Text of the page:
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Male allies ‘part of the solution’ to gender imbalance in top NHS roles

Report says progress relies on men understanding and challenging the barriers women face

Report says progress relies on men understanding and challenging the barriers women face


Picture: Alamy

Men must act as allies to women in the health service if the NHS is to have balanced gender representation at the highest levels, according to a new report.

The report from the Health and Care Women Leaders Network (HCWLN), a group that connects senior and aspiring women leaders working in health and care, explores how men can support the development of female leaders. It includes views from men in senior roles, including Public Health England chief executive Duncan Selbie, NHS Leadership Academy chair Peter Homa and a number of chief executives at large NHS trusts.

Key findings include:

  • Greater awareness of the business benefits of diverse leadership teams can help male leaders make the case for diversity
  • Several interviewees said they believe women sometimes put up barriers to their own progress. While a man might ‘give it a go’ and apply for a senior job, a woman might see obstacles, such as lack of experience. This lack of confidence in their own abilities was seen as holding women back, even when those around them felt they were ready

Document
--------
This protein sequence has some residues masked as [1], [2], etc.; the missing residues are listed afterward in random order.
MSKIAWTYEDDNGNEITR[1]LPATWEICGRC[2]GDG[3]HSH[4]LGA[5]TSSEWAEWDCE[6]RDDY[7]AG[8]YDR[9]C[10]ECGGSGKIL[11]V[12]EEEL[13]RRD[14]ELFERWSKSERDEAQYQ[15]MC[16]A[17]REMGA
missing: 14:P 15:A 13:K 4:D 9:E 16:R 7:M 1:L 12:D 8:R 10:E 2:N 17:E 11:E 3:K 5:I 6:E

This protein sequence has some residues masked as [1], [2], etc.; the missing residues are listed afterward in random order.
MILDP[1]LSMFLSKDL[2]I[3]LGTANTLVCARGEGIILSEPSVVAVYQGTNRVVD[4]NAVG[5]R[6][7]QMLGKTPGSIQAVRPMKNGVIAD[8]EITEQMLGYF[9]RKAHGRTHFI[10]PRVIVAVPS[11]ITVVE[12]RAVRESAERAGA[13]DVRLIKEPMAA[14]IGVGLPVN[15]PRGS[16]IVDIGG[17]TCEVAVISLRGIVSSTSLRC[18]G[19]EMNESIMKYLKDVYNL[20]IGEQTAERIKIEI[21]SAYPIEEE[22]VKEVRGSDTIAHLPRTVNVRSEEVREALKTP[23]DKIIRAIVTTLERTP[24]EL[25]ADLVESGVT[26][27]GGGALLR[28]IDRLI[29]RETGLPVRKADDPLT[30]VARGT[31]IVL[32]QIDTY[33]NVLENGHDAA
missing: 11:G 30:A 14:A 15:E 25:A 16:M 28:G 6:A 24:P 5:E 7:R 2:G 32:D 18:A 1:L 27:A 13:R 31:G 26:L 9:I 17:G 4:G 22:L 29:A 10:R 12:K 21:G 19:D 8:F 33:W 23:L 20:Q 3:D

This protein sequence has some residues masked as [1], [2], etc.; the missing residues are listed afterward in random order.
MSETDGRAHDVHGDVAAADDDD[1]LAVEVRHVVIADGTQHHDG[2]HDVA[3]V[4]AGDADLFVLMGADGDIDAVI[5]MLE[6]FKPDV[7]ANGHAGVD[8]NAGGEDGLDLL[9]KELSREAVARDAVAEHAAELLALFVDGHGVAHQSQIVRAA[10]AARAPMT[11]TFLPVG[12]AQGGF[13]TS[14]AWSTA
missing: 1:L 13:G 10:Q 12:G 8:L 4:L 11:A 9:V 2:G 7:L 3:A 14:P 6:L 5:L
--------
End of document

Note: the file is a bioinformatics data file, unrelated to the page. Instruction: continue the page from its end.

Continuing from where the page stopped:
• Interviewees described a tendency of some in senior positions to recruit in their own image, with one suggesting it can lead to shortlists consisting solely of white males
  • Male leaders need to challenge gender-related assumptions made in recruitment, promotion and the everyday working environment

 

Supportive environment

HCWLN chair Sam Allen said: ‘To achieve progress on gender balance across the NHS, we need men, as leaders and as colleagues, to understand the barriers women can face in the workplace and be prepared to ask women how they can be better allies.


Duncan Selbie, one of the senior male
leaders who participated in the report.
Picture: Tim George

‘To attract, retain and motivate our workforce together, we all have a role to ensure the working environment in the NHS is one that supports all and helps everyone to achieve their potential.’

The report also recognises the need to reflect gender fluidity, as well as those who identify as non-binary and trans, in leadership roles across the NHS, in order to be truly inclusive.

Listening to female colleagues

    NHS Employers chief executive Danny Mortimer said: ‘As men, we have to accept that our role as allies demands more than speaking on platforms against sexism or supporting networks.

    ‘It is about truly listening to our female colleagues’ stories and experiences; it is about challenging our male co-workers and friends in our day-to-day interactions. It is about recognising that as part of the problem, we are also required to be part of the solution.’


    Further information

    Read the report


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